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LUX MRes Public Lecture: Experimental Film in Argentina – Tracking Formations from the 1950s to the 1980s

Tue 28 Apr 2015 / 7pm

LUX, Shacklewell Lane
£5
Book online

In the 1970s, a group of artists and filmmakers, mostly Argentine-born but also including two German immigrants, formed an informal, loosely knit collective that began making experimental work in 16mm and soon moved on to the more inexpensive Super 8 format. Because the members of this group often screened their individual films (each made with the assistance of his or her colleagues) at the Goethe Institute in Buenos Aires, they were later labeled the Goethe Group. Included among them were filmmakers Narcisa Hirsch, Claudio Caldini, Marielouise Alemann, and Horacio Vallereggio. This lecture explores the various historical factors and aesthetic tendencies that made the work of the Goethe Group a singular phenomenon within Argentina. It will also show how notions of “experimental film” that are specific to Latin America in the 1950s, ’60s, and ’70s can help us better understand the Group’s contributions to the film culture of the era. Excerpts from films by the filmmakers listed above, as well as others such as Jorge Honik, will be screened during the talk.

Federico Windhausen will be LUX Writer in Residence in July-September 2015.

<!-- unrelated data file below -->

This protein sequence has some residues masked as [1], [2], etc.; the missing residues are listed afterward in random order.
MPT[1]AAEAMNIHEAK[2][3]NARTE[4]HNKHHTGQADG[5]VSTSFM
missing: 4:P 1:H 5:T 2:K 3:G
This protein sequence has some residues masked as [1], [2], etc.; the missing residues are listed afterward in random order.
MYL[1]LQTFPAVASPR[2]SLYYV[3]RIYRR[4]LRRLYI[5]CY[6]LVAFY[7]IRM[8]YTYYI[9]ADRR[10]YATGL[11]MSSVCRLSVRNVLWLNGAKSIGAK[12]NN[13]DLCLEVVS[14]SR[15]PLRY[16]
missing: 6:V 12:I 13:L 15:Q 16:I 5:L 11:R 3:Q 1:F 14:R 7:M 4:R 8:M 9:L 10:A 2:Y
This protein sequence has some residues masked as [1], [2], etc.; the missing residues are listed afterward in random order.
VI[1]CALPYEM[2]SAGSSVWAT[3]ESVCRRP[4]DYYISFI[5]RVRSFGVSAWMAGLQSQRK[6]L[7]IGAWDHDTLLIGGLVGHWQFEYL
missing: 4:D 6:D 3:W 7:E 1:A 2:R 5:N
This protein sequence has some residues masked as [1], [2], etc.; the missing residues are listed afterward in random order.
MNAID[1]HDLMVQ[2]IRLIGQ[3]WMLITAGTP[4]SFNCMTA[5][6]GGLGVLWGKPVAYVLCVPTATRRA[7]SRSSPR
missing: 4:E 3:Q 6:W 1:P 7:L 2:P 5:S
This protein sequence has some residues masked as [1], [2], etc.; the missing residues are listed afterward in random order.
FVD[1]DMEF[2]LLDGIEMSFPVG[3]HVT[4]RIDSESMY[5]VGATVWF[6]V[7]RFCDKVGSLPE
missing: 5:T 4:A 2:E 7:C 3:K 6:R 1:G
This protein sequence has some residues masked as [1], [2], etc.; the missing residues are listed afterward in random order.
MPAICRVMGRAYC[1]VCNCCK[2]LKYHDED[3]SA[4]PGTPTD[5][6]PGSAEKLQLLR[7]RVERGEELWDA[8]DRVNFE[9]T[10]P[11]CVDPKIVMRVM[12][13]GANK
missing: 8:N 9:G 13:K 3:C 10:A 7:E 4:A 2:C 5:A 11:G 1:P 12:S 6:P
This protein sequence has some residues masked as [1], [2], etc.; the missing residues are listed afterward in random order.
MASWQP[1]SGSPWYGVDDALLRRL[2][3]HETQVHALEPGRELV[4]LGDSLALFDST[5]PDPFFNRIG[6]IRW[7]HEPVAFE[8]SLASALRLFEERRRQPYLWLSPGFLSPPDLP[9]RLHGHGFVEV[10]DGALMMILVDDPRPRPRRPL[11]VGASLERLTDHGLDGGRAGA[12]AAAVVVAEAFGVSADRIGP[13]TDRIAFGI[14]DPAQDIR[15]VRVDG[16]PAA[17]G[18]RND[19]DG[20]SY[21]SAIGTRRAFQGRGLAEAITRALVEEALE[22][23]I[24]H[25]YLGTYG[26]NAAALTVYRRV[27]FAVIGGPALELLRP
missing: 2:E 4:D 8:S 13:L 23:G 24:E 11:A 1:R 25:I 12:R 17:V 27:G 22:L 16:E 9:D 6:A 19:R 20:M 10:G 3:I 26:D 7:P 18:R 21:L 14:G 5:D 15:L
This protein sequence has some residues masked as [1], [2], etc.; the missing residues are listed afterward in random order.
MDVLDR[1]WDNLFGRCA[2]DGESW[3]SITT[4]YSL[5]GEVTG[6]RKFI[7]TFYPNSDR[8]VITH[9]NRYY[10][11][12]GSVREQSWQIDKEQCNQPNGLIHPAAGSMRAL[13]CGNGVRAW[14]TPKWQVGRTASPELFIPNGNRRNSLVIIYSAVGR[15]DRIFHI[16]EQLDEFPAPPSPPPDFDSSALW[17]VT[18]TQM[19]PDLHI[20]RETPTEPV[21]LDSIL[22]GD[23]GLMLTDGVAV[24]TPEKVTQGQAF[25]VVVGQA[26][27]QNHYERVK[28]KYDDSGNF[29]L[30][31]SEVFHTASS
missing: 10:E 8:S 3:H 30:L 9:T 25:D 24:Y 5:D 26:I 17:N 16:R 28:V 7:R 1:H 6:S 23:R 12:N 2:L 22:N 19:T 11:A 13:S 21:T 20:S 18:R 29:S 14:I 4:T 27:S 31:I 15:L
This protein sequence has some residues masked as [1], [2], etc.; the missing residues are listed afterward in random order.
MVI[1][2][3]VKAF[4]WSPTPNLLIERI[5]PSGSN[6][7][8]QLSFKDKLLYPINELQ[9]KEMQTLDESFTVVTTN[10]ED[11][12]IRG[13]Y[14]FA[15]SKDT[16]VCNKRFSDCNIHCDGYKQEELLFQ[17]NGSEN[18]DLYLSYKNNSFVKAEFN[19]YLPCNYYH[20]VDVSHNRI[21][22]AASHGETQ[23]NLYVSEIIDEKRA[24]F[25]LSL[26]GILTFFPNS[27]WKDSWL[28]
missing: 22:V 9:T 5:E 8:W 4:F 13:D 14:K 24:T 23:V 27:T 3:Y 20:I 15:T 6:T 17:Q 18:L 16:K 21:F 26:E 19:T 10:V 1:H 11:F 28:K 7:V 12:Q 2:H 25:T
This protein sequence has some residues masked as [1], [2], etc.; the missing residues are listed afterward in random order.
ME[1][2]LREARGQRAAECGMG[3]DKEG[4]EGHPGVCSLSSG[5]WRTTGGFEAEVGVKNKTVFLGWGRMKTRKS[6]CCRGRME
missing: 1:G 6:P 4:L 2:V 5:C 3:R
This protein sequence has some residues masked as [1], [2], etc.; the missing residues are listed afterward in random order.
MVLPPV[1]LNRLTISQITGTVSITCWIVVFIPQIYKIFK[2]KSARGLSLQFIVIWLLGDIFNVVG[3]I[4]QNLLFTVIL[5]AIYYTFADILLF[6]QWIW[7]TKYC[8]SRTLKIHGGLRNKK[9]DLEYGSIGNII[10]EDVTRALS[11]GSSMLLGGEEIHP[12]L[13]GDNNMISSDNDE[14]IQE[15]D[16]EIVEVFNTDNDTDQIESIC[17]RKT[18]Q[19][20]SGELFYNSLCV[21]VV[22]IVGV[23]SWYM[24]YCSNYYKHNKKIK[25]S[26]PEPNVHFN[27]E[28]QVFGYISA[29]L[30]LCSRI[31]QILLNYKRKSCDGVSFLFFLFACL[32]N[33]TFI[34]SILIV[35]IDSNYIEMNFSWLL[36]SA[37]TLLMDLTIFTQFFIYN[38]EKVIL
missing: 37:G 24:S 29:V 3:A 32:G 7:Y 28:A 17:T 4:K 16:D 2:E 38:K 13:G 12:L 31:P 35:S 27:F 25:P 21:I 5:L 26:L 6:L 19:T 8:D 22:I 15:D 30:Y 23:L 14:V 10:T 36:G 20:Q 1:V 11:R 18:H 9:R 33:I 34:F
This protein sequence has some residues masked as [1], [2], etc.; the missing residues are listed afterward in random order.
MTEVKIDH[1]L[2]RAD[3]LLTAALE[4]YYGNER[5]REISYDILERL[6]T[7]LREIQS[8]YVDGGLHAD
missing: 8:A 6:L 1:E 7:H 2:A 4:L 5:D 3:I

Film still from A-DIOS (1989), by Narcisa Hirsch

About

Federico Windhausen

Federico Windhausen is a film scholar whose research areas include Latin American cinema (with an emphasis on Argentina) and experimental practices in film, video, and new media. In 2013, he programmed screenings of the work of German-Argentine filmmaker Narcisa Hirsch for the Toronto International Film Festival’s Free Screen series. In 2014 he curated the first Oberhausen Seminar, a project by the International Short Film Festival Oberhausen, LUX (London), and the Robert Flaherty Film Seminar (New York). Windhausen’s writing has been published in such journals as October, Hitchcock Annual, Grey Room, Animation: An Interdisciplinary Journal, Moving Image, MIRAJ: Moving Image Review & Art Journal, Millennium Film Journal, and Senses of Cinema.